This prospective study documented, by means of institutional review board-approved questionnaire survey protocols, the perceptions of parents and staff from two contrasting NICU environments.
Result:
Findings showed that demographic subgroups of parents and staff perceived the advantages and disadvantages of the two facility designs differently. Staff perceptions varied with previous experience, acclimation time and employment position, whereas parental perceptions revealed a naiveté bias through surveys of transitional parents with experience in both NICU facilities.
Conclusion:
Use of transitional parent surveys showed a subject naiveté bias inherent in perceptions of inexperienced parents. Grouping all survey participants demographically provided more informative interpretations of data, and revealed staff perceptions to vary with position, previous training and hospital experience.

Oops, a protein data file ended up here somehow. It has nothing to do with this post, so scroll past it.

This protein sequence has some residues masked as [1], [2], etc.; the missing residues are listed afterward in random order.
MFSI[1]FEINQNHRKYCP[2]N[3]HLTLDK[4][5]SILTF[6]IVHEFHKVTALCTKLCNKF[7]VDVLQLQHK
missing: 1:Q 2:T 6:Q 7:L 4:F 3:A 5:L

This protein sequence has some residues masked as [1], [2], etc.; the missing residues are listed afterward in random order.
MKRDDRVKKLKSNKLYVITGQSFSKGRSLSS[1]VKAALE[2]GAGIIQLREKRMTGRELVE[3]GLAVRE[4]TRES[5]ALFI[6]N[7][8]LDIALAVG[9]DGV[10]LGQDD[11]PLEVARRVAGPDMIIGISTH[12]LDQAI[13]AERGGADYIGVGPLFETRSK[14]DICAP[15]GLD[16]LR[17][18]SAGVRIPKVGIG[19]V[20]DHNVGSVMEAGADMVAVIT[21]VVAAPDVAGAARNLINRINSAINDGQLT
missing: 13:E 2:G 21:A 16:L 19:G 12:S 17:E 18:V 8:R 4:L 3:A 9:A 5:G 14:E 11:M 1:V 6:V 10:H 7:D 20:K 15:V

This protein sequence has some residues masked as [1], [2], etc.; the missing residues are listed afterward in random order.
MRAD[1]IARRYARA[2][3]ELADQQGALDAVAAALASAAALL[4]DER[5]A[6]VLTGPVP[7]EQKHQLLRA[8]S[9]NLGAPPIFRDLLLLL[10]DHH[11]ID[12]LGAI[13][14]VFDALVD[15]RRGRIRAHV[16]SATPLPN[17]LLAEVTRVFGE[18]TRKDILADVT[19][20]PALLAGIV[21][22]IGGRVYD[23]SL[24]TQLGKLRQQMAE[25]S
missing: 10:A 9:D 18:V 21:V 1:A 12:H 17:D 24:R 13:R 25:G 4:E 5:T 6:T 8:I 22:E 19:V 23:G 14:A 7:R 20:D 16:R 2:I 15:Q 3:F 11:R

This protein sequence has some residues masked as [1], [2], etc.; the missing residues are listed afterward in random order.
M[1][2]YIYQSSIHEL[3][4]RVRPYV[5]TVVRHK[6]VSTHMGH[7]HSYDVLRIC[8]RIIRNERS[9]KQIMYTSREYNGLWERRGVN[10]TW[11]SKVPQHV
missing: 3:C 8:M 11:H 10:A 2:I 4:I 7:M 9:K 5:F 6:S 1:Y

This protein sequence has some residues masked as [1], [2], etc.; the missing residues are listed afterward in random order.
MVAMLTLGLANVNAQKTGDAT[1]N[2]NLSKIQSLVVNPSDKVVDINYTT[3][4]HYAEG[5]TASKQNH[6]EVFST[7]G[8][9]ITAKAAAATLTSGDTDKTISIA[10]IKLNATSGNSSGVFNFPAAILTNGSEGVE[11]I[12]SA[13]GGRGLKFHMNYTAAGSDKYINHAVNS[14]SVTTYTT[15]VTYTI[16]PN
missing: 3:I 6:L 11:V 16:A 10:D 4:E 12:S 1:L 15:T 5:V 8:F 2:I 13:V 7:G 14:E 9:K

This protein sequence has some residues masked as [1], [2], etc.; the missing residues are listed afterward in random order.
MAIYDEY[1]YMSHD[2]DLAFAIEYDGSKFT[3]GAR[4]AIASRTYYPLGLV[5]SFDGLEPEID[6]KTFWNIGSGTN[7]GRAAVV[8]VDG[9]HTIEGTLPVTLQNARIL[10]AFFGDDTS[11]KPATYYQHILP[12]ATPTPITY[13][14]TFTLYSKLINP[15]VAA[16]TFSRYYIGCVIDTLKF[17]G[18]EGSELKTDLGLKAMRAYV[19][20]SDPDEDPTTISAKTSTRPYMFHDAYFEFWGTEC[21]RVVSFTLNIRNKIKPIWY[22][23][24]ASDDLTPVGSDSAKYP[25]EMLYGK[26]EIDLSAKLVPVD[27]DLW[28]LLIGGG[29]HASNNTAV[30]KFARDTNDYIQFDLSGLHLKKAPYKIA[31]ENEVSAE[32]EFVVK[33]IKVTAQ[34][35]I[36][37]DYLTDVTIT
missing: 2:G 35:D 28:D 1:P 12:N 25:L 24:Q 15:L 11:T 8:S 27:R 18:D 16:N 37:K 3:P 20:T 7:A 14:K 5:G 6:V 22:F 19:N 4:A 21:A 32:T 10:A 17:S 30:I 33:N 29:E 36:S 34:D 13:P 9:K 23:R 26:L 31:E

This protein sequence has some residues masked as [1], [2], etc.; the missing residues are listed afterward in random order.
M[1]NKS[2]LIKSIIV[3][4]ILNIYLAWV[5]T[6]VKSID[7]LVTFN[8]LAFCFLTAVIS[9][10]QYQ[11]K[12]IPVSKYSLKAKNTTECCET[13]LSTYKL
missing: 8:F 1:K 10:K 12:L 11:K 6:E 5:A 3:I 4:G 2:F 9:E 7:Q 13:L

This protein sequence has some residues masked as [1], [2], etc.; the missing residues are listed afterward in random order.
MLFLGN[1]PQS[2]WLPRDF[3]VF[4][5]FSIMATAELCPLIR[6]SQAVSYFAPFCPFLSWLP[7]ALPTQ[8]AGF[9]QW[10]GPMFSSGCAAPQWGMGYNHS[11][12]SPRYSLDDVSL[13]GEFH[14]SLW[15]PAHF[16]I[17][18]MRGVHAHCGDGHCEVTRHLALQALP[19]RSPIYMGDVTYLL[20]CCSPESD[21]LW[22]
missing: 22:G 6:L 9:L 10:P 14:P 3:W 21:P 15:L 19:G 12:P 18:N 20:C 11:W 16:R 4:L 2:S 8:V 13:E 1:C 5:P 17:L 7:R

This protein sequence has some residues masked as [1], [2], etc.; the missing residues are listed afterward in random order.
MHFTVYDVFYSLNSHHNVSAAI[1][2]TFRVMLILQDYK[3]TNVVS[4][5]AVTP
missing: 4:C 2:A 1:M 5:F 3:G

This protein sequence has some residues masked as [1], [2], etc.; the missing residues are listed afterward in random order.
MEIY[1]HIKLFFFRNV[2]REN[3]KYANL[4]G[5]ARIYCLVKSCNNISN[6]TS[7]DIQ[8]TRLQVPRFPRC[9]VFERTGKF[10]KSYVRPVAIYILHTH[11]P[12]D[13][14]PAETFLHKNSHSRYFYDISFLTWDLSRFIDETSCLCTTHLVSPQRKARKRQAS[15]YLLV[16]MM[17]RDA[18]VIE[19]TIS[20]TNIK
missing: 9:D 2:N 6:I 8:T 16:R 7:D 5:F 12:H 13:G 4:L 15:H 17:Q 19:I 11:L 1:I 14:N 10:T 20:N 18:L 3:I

doi:10.1038/jp.2009.195
PMCID: PMC2864417  PMID: 20072132
NICU design; NICU survey; NICU parent satisfaction; NICU staff satisfaction
4.  AUTHOR RESPONSE 
PMCID: PMC2755108  PMID: 20046615
5.  Reduced Activities of Cytochrome P450 1A2 and Xanthine Oxidase in Children with Growth Hormone Deficiency 
doi:10.1038/clpt.2008.185
PMCID: PMC2650481  PMID: 18843262
growth hormone deficiency; drug metabolism; pediatric; cytochrome P450
9.  Phase II trial of imatinib mesylate in patients with metastatic melanoma 
British Journal of Cancer  2008;99(5):734-740.